Plans are already underway for the 2023 conference. Connect with us if you have topic or speaker ideas.
A special thank you to our conference sponsors:
Conference App Sponsor
October 20 2020, 13:28 PM
NB Power is proud to own and operate Atlantic Canada’s only nuclear power plant. Our employees at the Point Lepreau Nuclear Generating Station (PLNGS) work hard every day to produce safe, reliable and clean power for New Brunswickers. As part of Nuclear Science Week, we are happy to put the spotlight on one of our accomplished shift supervisors at the Station and New Brunswicker through and through, Leah Belding.
Standing in the Main Control Room at the PLNGS for the first time was a career defining moment for Leah Belding. At the time she was only 19, fresh out of high school, and working at the plant on a short-term contract in the Service Maintenance Department.
“It was a real ‘wow’ moment to see these nuclear professionals working in a room with hundreds of buttons and switches, and knowing that they were operating a nuclear power plant,” Leah said. “That is the moment when I knew I wanted to be part of the team that operates Point Lepreau.”
Leah was raised in the area, and calls the local community of Chance Harbour home, which is approximately 10 minutes from the Station. Upon graduating from high school, with family members, friends and neighbours who worked at the plant, she knew Point Lepreau was a good employer with diverse career opportunities.
During her initial six-month contract, Leah developed relationships with co-workers who became mentors and helped her learn about the career possibilities in the different departments.
“Getting an inside look at the roles that keep a nuclear power plant running was a great learning opportunity,” said Leah. “These conversations with staff helped me decide that I wanted my future to be at Point Lepreau, and specifically as part of the Operations team, which lines up with my love of hands on, dynamic work.”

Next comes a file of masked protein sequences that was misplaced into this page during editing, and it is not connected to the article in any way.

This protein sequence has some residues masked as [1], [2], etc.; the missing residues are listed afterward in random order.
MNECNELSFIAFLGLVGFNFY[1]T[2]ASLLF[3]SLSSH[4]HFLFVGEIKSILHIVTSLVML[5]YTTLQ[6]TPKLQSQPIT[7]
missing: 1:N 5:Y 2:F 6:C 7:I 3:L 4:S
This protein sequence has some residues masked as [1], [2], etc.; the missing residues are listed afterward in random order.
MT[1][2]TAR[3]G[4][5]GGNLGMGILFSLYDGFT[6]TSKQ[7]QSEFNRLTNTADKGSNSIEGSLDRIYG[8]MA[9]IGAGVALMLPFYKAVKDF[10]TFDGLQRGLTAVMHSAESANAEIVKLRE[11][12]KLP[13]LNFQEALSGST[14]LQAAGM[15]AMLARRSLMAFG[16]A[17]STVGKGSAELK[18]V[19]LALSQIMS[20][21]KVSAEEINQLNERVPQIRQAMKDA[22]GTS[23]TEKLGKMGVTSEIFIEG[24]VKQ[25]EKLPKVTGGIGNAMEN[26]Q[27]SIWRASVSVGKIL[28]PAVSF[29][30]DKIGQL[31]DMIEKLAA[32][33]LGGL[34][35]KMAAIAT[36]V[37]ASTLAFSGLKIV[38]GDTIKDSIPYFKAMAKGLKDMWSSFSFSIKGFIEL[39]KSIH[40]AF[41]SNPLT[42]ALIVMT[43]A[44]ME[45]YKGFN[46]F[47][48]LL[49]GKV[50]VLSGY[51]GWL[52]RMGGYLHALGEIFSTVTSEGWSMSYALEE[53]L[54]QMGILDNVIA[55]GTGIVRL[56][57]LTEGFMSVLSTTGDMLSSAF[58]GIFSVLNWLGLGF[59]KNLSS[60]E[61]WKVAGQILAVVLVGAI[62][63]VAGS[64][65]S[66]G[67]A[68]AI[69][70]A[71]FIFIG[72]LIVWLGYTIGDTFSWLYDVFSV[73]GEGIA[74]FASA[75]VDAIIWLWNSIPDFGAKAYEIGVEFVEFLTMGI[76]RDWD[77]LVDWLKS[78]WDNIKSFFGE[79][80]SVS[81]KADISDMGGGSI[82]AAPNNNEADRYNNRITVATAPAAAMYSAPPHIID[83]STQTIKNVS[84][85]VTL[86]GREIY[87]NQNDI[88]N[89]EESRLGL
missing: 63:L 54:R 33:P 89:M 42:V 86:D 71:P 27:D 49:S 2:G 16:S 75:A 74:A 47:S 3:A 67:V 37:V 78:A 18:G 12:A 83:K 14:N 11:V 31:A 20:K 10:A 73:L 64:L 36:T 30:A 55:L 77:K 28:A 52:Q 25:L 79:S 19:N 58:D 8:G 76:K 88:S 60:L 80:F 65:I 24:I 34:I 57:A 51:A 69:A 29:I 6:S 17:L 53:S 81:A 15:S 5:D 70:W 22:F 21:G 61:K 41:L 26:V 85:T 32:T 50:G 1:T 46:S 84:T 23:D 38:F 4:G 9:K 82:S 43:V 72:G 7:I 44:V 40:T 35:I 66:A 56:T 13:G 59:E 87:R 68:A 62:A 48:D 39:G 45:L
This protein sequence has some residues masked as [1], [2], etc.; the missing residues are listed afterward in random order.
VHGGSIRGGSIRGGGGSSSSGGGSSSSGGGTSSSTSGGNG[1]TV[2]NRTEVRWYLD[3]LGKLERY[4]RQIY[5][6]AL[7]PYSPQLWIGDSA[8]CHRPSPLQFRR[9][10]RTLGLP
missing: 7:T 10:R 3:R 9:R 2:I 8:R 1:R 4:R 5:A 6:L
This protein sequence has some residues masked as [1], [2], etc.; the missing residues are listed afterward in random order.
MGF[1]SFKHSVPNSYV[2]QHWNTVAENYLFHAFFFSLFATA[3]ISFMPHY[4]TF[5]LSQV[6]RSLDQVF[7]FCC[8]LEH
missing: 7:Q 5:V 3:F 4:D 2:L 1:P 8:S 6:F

Leah then enrolled in the Power Engineering Technology Program at the New Brunswick Community College (NBCC). Upon completion of the first year of the program, Leah joined the Point Lepreau team again, this time as a Power Engineering summer student. She was assigned to one of the Operations crews for her CO-OP program. This experience gave her a glimpse of what full-time employment would entail, the challenges of working shift work, and the day-to-day activities the Operators perform, such as applying work permits, general routines, alarm response needs from the Control Room Operators, and more.
Upon graduation from NBCC, Leah was hired as a Power Plant Operator (PPO), and took nuclear-specific plant training, along with radiation protection training, to give her a strong foundation to work at PLNGS. Two years into that role, she had the opportunity to become a Senior Power Plant Operator (SPPO) by completing additional training. In these roles, Leah performed field inspections and operational tests, among other activities, to ensure plant reliability.
Two years later, Leah was selected to become a licensed Control Room Operator (CRO), which she had set as her ultimate career goal.
A CRO is a position of leadership amongst the staff who are licensed by the Canadian Nuclear Safety Commission (CNSC) to operate the plant. A CRO is responsible for monitoring the status of systems or components, interpreting and responding appropriately to instrumentation, verifying the work of team members, and configuring the plant to allow specialized maintenance and testing to be performed. A CRO also plays a key role in plant emergencies and any events involving personnel safety.